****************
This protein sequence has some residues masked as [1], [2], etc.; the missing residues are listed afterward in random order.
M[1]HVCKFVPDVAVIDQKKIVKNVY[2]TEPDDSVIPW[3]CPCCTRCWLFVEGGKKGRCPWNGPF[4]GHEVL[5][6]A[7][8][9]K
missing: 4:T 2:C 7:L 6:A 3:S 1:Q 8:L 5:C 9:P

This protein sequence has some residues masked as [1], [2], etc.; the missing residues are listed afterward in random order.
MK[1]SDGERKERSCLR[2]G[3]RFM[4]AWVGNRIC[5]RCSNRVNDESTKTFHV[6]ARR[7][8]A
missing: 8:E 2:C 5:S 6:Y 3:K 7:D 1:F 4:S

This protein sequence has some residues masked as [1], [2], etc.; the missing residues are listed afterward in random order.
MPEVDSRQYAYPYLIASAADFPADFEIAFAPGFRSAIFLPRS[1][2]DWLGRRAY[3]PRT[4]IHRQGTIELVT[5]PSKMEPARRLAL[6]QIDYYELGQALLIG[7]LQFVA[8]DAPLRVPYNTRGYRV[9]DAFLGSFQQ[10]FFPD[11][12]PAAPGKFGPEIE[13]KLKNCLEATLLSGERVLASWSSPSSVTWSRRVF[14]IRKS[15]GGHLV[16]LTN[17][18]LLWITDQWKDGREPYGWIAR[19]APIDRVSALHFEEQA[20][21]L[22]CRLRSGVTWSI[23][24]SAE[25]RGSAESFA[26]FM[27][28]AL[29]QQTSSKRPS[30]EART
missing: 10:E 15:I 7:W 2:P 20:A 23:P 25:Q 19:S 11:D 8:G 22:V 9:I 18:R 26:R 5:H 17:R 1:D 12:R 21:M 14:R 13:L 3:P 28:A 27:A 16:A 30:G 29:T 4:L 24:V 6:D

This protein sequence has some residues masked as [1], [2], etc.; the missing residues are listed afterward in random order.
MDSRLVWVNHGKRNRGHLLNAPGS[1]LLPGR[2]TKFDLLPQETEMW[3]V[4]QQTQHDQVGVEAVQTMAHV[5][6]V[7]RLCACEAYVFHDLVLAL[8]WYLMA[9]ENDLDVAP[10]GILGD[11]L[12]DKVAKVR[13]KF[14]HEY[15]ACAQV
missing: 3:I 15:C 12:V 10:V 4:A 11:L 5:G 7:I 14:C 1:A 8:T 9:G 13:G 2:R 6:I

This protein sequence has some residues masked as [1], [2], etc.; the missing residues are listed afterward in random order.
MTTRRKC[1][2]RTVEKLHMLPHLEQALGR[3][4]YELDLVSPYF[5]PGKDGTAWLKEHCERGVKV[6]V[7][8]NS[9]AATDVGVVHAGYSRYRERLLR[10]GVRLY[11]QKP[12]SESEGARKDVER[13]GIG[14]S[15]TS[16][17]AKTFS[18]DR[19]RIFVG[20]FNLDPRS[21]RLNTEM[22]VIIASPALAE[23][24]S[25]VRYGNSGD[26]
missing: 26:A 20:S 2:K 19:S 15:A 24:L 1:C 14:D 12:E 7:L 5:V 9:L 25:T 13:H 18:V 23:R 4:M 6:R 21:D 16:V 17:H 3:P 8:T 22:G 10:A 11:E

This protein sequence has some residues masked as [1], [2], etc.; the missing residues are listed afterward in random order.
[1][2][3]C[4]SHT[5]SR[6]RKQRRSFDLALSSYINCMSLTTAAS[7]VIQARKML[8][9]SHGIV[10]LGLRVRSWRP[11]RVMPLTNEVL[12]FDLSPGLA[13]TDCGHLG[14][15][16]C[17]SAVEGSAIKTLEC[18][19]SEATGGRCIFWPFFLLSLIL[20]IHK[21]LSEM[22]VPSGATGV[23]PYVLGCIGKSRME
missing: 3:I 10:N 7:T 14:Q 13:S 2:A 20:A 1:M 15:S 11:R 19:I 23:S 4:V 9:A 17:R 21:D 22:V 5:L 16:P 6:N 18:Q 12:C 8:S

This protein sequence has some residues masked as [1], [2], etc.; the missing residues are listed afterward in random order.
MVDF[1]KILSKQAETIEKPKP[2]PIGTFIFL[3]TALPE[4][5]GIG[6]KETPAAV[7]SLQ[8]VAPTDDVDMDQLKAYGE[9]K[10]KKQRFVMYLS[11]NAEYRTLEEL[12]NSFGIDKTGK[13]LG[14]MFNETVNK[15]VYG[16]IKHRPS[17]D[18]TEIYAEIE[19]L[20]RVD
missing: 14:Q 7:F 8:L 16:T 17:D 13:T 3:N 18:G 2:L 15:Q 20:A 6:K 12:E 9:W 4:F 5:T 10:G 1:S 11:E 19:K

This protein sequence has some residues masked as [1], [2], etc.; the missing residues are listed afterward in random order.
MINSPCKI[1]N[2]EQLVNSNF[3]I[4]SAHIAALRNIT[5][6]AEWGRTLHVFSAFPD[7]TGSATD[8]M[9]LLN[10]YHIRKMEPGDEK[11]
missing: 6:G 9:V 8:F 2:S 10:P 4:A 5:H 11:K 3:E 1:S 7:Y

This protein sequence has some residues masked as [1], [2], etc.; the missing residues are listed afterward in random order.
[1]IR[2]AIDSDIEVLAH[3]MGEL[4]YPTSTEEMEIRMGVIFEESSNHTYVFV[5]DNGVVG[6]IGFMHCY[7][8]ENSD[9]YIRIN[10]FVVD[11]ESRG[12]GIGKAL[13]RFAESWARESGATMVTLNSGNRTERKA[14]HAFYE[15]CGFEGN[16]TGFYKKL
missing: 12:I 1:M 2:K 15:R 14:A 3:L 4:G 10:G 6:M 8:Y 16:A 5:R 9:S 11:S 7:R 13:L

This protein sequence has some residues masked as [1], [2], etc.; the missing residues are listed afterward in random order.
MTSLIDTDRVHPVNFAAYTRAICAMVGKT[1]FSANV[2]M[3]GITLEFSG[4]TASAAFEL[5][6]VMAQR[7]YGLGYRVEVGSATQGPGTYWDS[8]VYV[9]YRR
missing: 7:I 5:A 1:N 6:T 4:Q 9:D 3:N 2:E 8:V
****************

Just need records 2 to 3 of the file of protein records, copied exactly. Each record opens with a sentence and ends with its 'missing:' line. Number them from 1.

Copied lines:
This protein sequence has some residues masked as [1], [2], etc.; the missing residues are listed afterward in random order.
MK[1]SDGERKERSCLR[2]G[3]RFM[4]AWVGNRIC[5]RCSNRVNDESTKTFHV[6]ARR[7][8]A
missing: 8:E 2:C 5:S 6:Y 3:K 7:D 1:F 4:S

This protein sequence has some residues masked as [1], [2], etc.; the missing residues are listed afterward in random order.
MPEVDSRQYAYPYLIASAADFPADFEIAFAPGFRSAIFLPRS[1][2]DWLGRRAY[3]PRT[4]IHRQGTIELVT[5]PSKMEPARRLAL[6]QIDYYELGQALLIG[7]LQFVA[8]DAPLRVPYNTRGYRV[9]DAFLGSFQQ[10]FFPD[11][12]PAAPGKFGPEIE[13]KLKNCLEATLLSGERVLASWSSPSSVTWSRRVF[14]IRKS[15]GGHLV[16]LTN[17][18]LLWITDQWKDGREPYGWIAR[19]APIDRVSALHFEEQA[20][21]L[22]CRLRSGVTWSI[23][24]SAE[25]RGSAESFA[26]FM[27][28]AL[29]QQTSSKRPS[30]EART
missing: 10:E 15:I 7:W 2:P 20:A 23:P 25:Q 19:S 11:D 8:G 22:V 9:I 18:R 26:R 5:H 17:R 1:D 12:R 21:M 14:R 13:L 3:P 28:A 27:A 16:A 30:G 29:T 4:L 24:V 6:D